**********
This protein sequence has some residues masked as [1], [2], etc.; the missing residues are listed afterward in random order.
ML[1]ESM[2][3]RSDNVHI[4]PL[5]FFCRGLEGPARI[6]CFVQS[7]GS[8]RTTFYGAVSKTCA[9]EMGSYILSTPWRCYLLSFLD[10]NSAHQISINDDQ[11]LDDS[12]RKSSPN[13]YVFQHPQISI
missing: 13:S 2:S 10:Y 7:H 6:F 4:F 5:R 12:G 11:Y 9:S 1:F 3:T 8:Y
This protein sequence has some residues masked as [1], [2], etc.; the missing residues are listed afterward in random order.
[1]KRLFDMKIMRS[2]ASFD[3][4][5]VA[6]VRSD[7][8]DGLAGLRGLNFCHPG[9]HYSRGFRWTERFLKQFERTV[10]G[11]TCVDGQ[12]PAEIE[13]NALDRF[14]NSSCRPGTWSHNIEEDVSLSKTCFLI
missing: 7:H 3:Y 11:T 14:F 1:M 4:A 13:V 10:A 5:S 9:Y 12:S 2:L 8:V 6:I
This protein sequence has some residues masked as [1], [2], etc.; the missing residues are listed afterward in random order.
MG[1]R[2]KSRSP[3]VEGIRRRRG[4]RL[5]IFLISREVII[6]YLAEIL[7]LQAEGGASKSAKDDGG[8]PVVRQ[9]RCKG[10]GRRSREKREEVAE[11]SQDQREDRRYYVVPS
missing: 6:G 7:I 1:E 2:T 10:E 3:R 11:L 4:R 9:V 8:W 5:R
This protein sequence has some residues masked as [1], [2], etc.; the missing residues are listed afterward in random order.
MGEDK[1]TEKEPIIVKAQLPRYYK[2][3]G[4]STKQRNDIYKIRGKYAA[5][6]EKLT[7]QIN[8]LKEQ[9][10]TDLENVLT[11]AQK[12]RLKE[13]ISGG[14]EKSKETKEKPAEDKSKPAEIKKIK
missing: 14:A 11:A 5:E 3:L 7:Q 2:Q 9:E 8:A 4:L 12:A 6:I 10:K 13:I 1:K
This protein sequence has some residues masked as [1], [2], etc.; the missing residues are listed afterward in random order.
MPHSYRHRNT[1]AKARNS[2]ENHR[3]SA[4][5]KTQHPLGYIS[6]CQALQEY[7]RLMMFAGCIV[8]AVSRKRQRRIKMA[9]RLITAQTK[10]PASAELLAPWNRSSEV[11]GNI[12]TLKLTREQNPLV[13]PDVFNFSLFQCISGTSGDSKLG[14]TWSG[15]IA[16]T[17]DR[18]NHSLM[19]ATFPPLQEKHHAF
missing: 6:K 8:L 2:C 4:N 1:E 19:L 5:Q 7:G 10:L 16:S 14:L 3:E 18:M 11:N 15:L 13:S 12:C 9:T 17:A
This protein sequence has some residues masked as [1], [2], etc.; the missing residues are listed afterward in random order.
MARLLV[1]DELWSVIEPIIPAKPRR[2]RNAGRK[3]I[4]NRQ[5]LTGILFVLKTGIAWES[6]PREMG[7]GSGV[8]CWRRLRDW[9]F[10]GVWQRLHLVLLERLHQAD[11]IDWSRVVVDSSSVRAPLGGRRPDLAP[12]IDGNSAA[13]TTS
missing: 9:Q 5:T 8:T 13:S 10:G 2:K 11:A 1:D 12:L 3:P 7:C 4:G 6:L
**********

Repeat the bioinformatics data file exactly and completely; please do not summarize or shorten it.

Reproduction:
This protein sequence has some residues masked as [1], [2], etc.; the missing residues are listed afterward in random order.
ML[1]ESM[2][3]RSDNVHI[4]PL[5]FFCRGLEGPARI[6]CFVQS[7]GS[8]RTTFYGAVSKTCA[9]EMGSYILSTPWRCYLLSFLD[10]NSAHQISINDDQ[11]LDDS[12]RKSSPN[13]YVFQHPQISI
missing: 13:S 2:S 10:Y 7:H 6:F 4:F 5:R 12:G 11:Y 9:S 1:F 3:T 8:Y
This protein sequence has some residues masked as [1], [2], etc.; the missing residues are listed afterward in random order.
[1]KRLFDMKIMRS[2]ASFD[3][4][5]VA[6]VRSD[7][8]DGLAGLRGLNFCHPG[9]HYSRGFRWTERFLKQFERTV[10]G[11]TCVDGQ[12]PAEIE[13]NALDRF[14]NSSCRPGTWSHNIEEDVSLSKTCFLI
missing: 7:H 3:Y 11:T 14:F 1:M 4:A 13:V 10:A 5:S 9:Y 12:S 2:L 8:V 6:I
This protein sequence has some residues masked as [1], [2], etc.; the missing residues are listed afterward in random order.
MG[1]R[2]KSRSP[3]VEGIRRRRG[4]RL[5]IFLISREVII[6]YLAEIL[7]LQAEGGASKSAKDDGG[8]PVVRQ[9]RCKG[10]GRRSREKREEVAE[11]SQDQREDRRYYVVPS
missing: 6:G 7:I 1:E 2:T 10:E 3:R 11:L 4:R 9:V 8:W 5:R
This protein sequence has some residues masked as [1], [2], etc.; the missing residues are listed afterward in random order.
MGEDK[1]TEKEPIIVKAQLPRYYK[2][3]G[4]STKQRNDIYKIRGKYAA[5][6]EKLT[7]QIN[8]LKEQ[9][10]TDLENVLT[11]AQK[12]RLKE[13]ISGG[14]EKSKETKEKPAEDKSKPAEIKKIK
missing: 14:A 11:A 5:E 3:L 7:Q 2:Q 9:E 8:A 4:L 12:A 6:I 10:K 13:I 1:K
This protein sequence has some residues masked as [1], [2], etc.; the missing residues are listed afterward in random order.
MPHSYRHRNT[1]AKARNS[2]ENHR[3]SA[4][5]KTQHPLGYIS[6]CQALQEY[7]RLMMFAGCIV[8]AVSRKRQRRIKMA[9]RLITAQTK[10]PASAELLAPWNRSSEV[11]GNI[12]TLKLTREQNPLV[13]PDVFNFSLFQCISGTSGDSKLG[14]TWSG[15]IA[16]T[17]DR[18]NHSLM[19]ATFPPLQEKHHAF
missing: 6:K 8:L 2:C 4:N 1:E 19:L 5:Q 7:G 10:L 16:S 14:L 3:E 18:M 11:N 15:L 13:S 12:C 9:T 17:A
This protein sequence has some residues masked as [1], [2], etc.; the missing residues are listed afterward in random order.
MARLLV[1]DELWSVIEPIIPAKPRR[2]RNAGRK[3]I[4]NRQ[5]LTGILFVLKTGIAWES[6]PREMG[7]GSGV[8]CWRRLRDW[9]F[10]GVWQRLHLVLLERLHQAD[11]IDWSRVVVDSSSVRAPLGGRRPDLAP[12]IDGNSAA[13]TTS
missing: 9:Q 5:T 8:T 13:S 10:G 2:K 11:A 1:D 12:L 3:P 7:C 4:G 6:L